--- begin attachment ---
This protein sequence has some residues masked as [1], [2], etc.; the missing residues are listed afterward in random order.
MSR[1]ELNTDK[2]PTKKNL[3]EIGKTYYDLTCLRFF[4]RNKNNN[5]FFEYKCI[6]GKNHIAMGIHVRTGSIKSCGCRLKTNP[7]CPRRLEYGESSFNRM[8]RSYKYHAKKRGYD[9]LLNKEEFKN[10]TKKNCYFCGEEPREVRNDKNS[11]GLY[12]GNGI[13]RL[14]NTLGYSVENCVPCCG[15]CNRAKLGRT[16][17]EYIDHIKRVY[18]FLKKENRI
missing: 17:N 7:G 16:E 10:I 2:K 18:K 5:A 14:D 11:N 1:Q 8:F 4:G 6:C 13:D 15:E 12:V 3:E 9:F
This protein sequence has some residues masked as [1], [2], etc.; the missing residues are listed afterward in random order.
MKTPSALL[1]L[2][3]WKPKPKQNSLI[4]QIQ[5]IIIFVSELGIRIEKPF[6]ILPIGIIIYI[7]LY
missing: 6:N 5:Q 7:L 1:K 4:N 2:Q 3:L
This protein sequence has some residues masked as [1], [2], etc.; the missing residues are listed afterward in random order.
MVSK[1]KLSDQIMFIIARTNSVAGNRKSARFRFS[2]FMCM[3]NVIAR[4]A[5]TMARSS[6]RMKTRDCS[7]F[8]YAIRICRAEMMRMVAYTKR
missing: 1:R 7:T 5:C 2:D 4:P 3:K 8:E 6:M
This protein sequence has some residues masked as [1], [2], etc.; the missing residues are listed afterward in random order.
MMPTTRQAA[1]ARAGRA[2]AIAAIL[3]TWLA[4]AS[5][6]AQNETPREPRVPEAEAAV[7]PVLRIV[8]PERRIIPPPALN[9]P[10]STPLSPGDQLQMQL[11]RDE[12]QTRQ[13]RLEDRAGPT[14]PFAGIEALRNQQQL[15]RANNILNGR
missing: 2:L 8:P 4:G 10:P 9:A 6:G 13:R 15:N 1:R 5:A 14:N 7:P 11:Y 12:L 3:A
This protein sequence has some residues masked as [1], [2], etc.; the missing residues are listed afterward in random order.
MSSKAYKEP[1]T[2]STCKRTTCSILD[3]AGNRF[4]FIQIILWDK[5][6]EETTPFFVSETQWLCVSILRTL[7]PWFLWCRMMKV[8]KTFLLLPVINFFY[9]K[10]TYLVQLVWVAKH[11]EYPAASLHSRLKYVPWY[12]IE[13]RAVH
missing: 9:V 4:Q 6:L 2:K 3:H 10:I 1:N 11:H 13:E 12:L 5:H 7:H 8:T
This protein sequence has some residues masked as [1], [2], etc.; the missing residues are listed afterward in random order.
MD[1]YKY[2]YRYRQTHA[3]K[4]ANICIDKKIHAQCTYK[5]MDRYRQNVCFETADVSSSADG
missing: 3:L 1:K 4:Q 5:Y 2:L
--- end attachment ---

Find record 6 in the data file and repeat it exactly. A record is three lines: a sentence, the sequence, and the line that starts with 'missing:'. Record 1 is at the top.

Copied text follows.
This protein sequence has some residues masked as [1], [2], etc.; the missing residues are listed afterward in random order.
MD[1]YKY[2]YRYRQTHA[3]K[4]ANICIDKKIHAQCTYK[5]MDRYRQNVCFETADVSSSADG
missing: 3:L 1:K 4:Q 5:Y 2:L